It was easy to decide not to turn my 2007 studies of public library blogs and academic library blogs into lateral studies (by doing another study a year later, or two years later, and seeing how blogging had changed)–the books didn’t do well, I concluded that my concept for them wasn’t sound (or at least didn’t excite the marketplace), and even when I published the core findings for free, readership for that issue of Cites & Insights was down.
I wondered how these 483 blogs were doing, at least at an overall level.
So I thought I’d do mini-studies. How long could that take? I already had the spreadsheets with URLs and 2007 figures. If I limited the mini-study to some simple facts–
- Whether the blog was still active
- The most recent post on or before a set date (I used May 31, 2009)–that is, the interval
- How many posts there were in May 2009
- How many comments there were on May 2009 posts
and the readily-derivable figures (changes in post frequency, changes in comment frequency, conversational intensity [comments over posts] and changes in conversational intensity)…well, I thought I could do the fact checking in five hours or so for each half and write up the results in another five hours or so. Better yet, I could add brief notes on some of the more interesting blogs (and where they were now) in an hour or two more.
That would bring a form of closure to the library blog study experiment, and maybe make it a little more worthwhile.
So that’s what I did
And, indeed, it did take about five hours to do each of the two sets of fact checks.
Writing them up? A little longer–partly because some of the formulas for derivative metrics are a little tricky in Excel. (E.g., for changes in conversational intensity, where there may be no comments in 2007 or no comments in 2009, the Excel formula involves some fancy IF nesting to avoid division by zero or other fun stuff–especially because “none in 2007 and some in 2009″ should yield an entirely different result from “some in 2007 and none in 2009.”)
But I was getting there…or was I?
The URLs, they are a-changing…
I knew there would be changed URLs. Aren’t there always? If an old blog had a link to a new one, I’d follow the link (and change the spreadsheet). But what if there was no such link? Did that mean the blog had died–or that the library hadn’t bothered to link the old to the new?
I’d done some quick blog-title searches along the way, mostly yielding no results. But when I was writing comments on “intriguing” public library blogs, I was finding ones that had disappeared…only they hadn’t really, if I’d just search hard enough. And, of course, once you find a blog that wasn’t picked up in the fact-checking part, that changes the spreadsheet, which may change the quintiles, which…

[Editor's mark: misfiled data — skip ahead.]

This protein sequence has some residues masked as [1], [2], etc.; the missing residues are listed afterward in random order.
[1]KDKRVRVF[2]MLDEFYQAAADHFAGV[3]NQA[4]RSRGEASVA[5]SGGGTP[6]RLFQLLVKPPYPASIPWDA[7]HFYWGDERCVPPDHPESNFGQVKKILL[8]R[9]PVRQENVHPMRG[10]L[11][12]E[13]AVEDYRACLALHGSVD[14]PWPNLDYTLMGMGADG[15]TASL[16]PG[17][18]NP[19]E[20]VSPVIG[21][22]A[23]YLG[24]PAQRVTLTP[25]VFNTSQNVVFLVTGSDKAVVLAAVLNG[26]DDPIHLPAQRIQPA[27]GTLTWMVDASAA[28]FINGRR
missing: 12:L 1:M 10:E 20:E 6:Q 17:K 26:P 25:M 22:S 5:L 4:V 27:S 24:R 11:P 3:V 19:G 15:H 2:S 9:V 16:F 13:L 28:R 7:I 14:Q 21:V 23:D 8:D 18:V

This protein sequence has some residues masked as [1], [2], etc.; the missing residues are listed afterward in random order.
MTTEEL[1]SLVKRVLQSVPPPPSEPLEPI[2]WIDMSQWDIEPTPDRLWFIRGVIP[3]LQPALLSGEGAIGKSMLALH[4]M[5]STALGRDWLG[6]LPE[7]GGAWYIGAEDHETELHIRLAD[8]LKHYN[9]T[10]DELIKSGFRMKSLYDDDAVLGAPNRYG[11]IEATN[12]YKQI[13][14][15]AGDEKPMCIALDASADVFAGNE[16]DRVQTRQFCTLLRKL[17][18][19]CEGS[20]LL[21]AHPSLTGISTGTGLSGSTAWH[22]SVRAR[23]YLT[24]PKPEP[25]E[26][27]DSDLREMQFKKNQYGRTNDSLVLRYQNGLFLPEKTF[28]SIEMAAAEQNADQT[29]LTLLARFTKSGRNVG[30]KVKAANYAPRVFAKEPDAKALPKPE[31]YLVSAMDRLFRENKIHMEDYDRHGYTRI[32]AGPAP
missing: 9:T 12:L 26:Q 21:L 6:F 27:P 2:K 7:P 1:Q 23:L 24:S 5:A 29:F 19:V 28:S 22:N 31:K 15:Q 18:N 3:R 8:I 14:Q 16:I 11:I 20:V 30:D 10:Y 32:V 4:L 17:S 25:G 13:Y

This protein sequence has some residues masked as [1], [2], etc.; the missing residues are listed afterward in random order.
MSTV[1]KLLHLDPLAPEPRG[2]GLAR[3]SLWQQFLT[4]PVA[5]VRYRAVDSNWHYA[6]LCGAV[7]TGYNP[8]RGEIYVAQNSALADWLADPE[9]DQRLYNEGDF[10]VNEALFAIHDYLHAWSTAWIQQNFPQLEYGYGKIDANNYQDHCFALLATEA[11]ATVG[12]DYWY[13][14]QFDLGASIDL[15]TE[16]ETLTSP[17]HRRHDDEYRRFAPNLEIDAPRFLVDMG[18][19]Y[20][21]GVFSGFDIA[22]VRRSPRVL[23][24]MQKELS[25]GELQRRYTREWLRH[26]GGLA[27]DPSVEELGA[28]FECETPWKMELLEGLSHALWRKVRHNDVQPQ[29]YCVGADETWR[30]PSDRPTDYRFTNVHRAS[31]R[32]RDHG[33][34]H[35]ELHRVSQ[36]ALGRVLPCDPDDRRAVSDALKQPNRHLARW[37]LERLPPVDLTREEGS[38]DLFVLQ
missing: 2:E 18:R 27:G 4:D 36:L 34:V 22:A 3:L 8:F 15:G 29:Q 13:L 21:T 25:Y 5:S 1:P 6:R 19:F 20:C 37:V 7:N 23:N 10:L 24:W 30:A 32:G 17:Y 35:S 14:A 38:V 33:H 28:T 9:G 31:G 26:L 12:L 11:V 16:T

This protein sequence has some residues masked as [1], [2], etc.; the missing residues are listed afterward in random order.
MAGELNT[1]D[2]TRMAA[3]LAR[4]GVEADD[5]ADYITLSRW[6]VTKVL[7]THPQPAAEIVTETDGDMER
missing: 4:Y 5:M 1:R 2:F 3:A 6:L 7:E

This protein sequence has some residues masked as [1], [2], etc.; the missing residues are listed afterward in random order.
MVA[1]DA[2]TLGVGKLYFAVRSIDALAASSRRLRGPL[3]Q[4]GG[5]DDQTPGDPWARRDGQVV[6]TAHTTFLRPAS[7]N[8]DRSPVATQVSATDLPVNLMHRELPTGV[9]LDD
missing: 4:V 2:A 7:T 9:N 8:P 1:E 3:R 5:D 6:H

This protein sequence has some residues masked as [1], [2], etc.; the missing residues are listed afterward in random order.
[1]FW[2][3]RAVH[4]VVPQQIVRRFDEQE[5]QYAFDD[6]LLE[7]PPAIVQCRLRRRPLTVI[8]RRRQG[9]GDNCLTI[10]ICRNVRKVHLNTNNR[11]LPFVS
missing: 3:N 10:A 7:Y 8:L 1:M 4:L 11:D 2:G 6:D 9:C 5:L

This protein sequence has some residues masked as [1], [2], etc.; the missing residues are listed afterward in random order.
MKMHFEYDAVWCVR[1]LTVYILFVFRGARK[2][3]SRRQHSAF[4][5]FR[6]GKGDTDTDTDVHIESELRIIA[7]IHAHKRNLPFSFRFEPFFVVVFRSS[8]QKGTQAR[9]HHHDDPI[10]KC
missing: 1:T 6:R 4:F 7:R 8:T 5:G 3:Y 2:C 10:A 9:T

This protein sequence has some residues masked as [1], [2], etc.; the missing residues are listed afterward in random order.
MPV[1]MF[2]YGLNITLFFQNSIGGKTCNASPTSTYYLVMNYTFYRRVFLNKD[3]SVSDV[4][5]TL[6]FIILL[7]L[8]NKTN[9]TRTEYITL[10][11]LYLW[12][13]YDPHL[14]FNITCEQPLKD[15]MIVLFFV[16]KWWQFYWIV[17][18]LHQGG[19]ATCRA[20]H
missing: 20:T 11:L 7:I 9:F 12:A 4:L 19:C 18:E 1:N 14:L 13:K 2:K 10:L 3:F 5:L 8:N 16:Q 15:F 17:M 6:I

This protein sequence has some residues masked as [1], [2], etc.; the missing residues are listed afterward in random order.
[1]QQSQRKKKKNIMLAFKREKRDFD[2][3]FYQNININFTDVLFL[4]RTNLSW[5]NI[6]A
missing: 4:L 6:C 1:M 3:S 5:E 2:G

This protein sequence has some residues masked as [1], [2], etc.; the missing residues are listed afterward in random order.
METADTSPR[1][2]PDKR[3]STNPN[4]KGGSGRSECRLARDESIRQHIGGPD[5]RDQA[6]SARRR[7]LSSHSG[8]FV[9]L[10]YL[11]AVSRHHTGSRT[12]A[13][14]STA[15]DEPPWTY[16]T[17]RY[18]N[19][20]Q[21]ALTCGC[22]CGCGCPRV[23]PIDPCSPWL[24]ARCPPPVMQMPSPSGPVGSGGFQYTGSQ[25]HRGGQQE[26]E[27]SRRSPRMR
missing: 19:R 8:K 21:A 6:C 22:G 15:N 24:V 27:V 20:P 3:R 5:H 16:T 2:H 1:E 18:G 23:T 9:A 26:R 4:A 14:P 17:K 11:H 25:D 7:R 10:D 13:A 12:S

Pushing toward completion
Here’s where things stand now, I believe:
- It may not be harder than it looks, but it was harder than I expected.
- The Public Library Blogs article is as good as it’s going to get. It will be in the September 2009 Cites & Insights (out some time in the next two weeks, with luck). I believe it’s pretty much correct (it’s hard to type with crossed fingers).
- The Academic Library Blogs article is “done”–but part of me wants to go back and search for some of the missing blogs a little further. Which, if I find them, would mean redoing much of the article. And, frankly, I’m not sure how much that would mean. That article will be in the September C&I also…I’m just not sure whether I need to work on it some more.
I will post both spreadsheets on my website once the issue comes out, with an open invitation for library schools or crazy people to use them as the basis for further study…ideally crediting me for the early work, but certainly not with any restrictive licensing. (Technically, this is all facts anyway…and as such, not copyrightable.)
Then I’ll look at getting back to some regular essays and deciding what to do about liblogs, where I really do want to continue studying the situation, despite the book’s relatively awful sales…
And I really do want to thank readers and others for the clear response to this post and the FriendFeed equivalent. I could easily have spent a couple of hundred hours preparing that project…and at this point, doing it “for the greater glory of librarianship” just doesn’t feel right. Increasingly, I feel as though the libraries that could use the results most (those where local book publishing projects would particularly enrich the community) wouldn’t–either because they wouldn’t know about it or because those who knew about it wouldn’t think it was worthwhile. In which case, why bother?
End of August
By the way: Public Library Blogs: 252 Examples will go offsale at the end of August 2009. If you want a copy, now’s the time to get it. (Thanks to a huge surge of sales of Academic Library Blogs: 231 Examples in July–that is, one copy sold–that one will be available at least through September 2009.)
Postscript, 8/5/09: I did go back and search for some of the missing academic library blogs…and after an hour or so of that, concluded that it wasn’t worth the effort. (I wasn’t coming up with anything new and it was taking far too long to determine that.)
No broad study of blogs can be 100% accurate, for a variety of reasons. I’ll edit and publish this mini-study as it is, possible warts and all.
Oh, and a pre-reference to the claim in the paragraph above. At least one liblogger makes a practice of deleting posts, after they’ve appeared and without notice. A study that includes that blog will show erroneous results. That’s just one example; there are many others.
Overall trends? You can get those pretty well, and I’ll argue that my studies show more about library-related blogs than anything else out there. Precise numbers? Somehow, precision and social media don’t mix very well…